Theatre Mirror Reviews - "Pygmalion"

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entire contents copyright 1997 by Larry Stark


"Pygmalion"

by George Bernard Shaw
Directed by Polly Hogan

Set Design by Brynna Bloomfield
Lighting Design by Brian Orter
Costume Design by Andrew Polezak
Stage Manager Beth Cuthbertson

Clara Eynsford Hill..........................................Celeste McClain
Mrs. Eynsford Hill.................................................Mary Klug
Freddy Eynsford Hill............................................Neil McGarry
Bystander.........................................................Gary Kirby
Alfred Doolittle/ Bystander.................................Michael Bradshaw
Eliza Doolittle..............................................Susan McConnell
Colonel Pickering...............................................Ron Ritchell
Henry Higgins.............................................Robert J. Bouffier
Mrs. Pierce......................................................Alice Duffy
Mrs. Higgins.....................................................Eve Johnson
Parlor Maid.....................................................Susan Putnam
Dancers.............................Judy Erickson, Lily Kruskal, Laura Dyer


The women in George Bernard Shaw's plays seem to get more solid, forthright, independent and honest year by year. In the Lyric Stage production of "Pygmalion" his housekeeper, his mother and his star pupil all gang up on poor Henry Higgins and pillory him for a wilfully indifferent, petulent child --- and as played by Robert J. Bouffier he certainly deserves their thumping. This free-thinking expert in phonetics is unaware that social graces even exist, and his attempt at turning a guttersnipe into a duchess makes him notice other people's humanity for the very first time. This is a refreshing new take, making the familiar new all over again.

People who think they know the play from "My Fair Lady" or the Wendy Hiller/Leslie Howard film will be surprised how much more there is in the original play. For instance, there is much more here about a teacher's responsibility to see to it that what's been taught can be used in the real world, not snapped off as a useless parlor trick. This time the solution is not for the breezy, pontificating professor to love and perhaps marry his pupil, but to take her on as a full partner who might actually be a better teacher than he is himself.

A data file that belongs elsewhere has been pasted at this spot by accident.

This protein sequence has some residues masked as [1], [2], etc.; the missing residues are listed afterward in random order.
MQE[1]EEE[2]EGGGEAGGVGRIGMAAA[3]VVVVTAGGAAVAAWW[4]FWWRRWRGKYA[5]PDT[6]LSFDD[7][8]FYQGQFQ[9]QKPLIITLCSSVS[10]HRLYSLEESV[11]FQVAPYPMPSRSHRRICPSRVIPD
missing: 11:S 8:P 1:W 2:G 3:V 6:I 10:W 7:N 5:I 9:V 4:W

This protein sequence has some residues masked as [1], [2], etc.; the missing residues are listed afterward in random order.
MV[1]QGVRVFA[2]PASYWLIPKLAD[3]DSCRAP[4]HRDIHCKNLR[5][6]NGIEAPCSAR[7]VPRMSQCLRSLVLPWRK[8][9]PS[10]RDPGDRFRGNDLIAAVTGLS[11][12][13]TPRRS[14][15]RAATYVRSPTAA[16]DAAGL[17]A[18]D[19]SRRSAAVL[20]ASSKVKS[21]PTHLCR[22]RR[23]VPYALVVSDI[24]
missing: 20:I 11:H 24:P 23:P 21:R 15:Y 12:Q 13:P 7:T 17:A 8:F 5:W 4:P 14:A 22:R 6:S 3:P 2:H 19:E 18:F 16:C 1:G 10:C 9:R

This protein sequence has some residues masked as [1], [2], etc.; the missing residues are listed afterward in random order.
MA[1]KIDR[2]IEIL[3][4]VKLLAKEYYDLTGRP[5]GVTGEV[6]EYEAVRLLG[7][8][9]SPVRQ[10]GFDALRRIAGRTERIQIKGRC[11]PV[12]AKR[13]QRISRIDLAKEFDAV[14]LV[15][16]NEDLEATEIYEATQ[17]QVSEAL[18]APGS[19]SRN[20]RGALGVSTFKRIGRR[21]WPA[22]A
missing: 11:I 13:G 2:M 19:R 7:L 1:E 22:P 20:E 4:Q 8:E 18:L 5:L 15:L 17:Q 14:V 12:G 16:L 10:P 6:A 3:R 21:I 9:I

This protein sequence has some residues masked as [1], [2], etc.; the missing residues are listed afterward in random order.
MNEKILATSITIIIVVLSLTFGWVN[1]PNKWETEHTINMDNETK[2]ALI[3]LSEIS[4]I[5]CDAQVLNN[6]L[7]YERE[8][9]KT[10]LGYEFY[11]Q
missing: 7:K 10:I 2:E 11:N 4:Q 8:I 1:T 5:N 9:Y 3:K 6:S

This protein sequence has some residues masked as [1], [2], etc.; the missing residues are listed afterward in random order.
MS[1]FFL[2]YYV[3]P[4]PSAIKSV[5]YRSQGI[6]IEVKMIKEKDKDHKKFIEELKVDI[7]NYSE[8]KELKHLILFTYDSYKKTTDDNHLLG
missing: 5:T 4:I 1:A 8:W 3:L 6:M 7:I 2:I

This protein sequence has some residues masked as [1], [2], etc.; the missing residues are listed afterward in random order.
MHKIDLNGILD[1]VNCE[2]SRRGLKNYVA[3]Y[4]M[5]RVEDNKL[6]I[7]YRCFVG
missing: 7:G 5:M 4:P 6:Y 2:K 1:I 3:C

If Bouffier is less triumphant as Higgins, Susan McConnell as Eliza is moreso. On press-night her appearance at tea --- a sort of mid-term exam testing her comfort with upper-class speech --- netted spontaneous applause for her excellent carriage and diction and her "small-talk" about memories of Gin Lane. The charm of this scene is not so much the scandalous things she talks of, but the veddy proper way she talks about everything, and the way everyone at tea reacts to her.

Eve Johnson as Higgins' mother and Alice Duffy as his housekeeper both try to beat some awareness into him of what the world might think of his making a young female protege move into his home for six months. Each in her own way makes clear the fact that this self-absorbed bachelor has little regard for the opinions of others, and no regard for the opinions of women whatever. Much of what they say today sounds less shocking than sensible --- though delightfully phrased.

Michael Bradshaw's Alfred Doolittle --- Eliza's father --- comes on first as a philosophical reprobate ready to sell his daughter for five pounds, then as unexpectedly rich. In each case his disdain for the evils of respectability remains as unswerving as his command of the stage and his sense of style.

Those are the major players here, and even Ron Ritchell as Higgins' accomplice Colonel Pickering has little to do. This fellow linguist, however, is painted as the antithesis of the play's eponymous hero --- a gentle man gracious enough to treat a flower-seller like a duchess, instead of proud of treating everyone with indifferent contempt.

In making Henry Higgins less of a hero, Director Polly Hogan has made everyone around him more human. And that's enough to make what might have seemed an old familiar warhorse new again.

Love,
===Anon.

"Pygmalion" (till 19 October)
LYRIC STAGE
140 Clarendon Street, BOSTON
1(617)437-7172
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THE THEATER MIRROR, Boston's LIVE Theater Guide
| MARQUEE | CURTAIN | USHER | INTERMISSION |